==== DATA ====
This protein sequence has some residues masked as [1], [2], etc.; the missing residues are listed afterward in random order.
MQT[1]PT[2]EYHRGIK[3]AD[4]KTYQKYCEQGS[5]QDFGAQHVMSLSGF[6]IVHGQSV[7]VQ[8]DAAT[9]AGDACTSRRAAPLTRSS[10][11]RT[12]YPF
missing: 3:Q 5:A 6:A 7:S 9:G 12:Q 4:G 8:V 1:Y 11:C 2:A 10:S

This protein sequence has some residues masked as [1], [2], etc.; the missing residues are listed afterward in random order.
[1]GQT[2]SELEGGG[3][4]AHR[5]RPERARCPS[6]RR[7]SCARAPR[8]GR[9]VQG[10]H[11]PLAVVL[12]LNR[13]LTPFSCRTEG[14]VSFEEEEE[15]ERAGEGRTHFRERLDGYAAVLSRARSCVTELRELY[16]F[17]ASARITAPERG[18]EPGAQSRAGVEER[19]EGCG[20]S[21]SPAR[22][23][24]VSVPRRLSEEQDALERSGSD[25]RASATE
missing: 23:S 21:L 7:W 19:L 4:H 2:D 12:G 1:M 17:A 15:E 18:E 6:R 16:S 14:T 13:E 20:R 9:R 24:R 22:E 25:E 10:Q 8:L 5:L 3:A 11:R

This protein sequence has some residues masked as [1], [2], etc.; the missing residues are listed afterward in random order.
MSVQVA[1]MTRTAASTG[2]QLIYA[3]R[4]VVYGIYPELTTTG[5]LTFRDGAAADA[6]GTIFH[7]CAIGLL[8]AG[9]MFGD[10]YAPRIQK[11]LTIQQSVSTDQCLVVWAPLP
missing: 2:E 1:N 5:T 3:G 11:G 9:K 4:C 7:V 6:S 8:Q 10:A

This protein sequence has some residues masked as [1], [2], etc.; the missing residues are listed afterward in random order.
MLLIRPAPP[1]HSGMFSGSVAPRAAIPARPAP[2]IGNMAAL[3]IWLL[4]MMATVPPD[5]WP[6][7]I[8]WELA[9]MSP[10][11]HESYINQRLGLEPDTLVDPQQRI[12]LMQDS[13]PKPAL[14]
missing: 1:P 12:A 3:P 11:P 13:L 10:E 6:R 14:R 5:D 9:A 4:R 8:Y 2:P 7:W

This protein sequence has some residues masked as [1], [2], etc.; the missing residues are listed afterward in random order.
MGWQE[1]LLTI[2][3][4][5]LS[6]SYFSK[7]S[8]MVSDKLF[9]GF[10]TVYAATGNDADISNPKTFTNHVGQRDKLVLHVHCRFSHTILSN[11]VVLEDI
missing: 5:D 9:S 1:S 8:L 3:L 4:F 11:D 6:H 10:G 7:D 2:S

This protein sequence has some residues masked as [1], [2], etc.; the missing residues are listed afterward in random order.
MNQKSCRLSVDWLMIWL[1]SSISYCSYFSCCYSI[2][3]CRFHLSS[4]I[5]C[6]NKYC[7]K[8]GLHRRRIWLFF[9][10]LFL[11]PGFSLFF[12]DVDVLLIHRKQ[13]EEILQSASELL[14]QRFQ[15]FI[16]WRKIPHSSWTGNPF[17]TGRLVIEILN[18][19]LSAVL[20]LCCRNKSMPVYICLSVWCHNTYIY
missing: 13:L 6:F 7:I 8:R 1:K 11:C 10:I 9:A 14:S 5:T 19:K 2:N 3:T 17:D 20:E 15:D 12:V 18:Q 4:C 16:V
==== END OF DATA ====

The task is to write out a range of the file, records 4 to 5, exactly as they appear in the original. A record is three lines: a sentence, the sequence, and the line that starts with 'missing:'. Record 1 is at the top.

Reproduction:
This protein sequence has some residues masked as [1], [2], etc.; the missing residues are listed afterward in random order.
MLLIRPAPP[1]HSGMFSGSVAPRAAIPARPAP[2]IGNMAAL[3]IWLL[4]MMATVPPD[5]WP[6][7]I[8]WELA[9]MSP[10][11]HESYINQRLGLEPDTLVDPQQRI[12]LMQDS[13]PKPAL[14]
missing: 1:P 12:A 3:P 11:P 13:L 10:E 6:R 14:R 5:D 9:A 4:R 8:Y 2:P 7:W

This protein sequence has some residues masked as [1], [2], etc.; the missing residues are listed afterward in random order.
MGWQE[1]LLTI[2][3][4][5]LS[6]SYFSK[7]S[8]MVSDKLF[9]GF[10]TVYAATGNDADISNPKTFTNHVGQRDKLVLHVHCRFSHTILSN[11]VVLEDI
missing: 5:D 9:S 1:S 8:L 3:L 4:F 11:D 6:H 10:G 7:D 2:S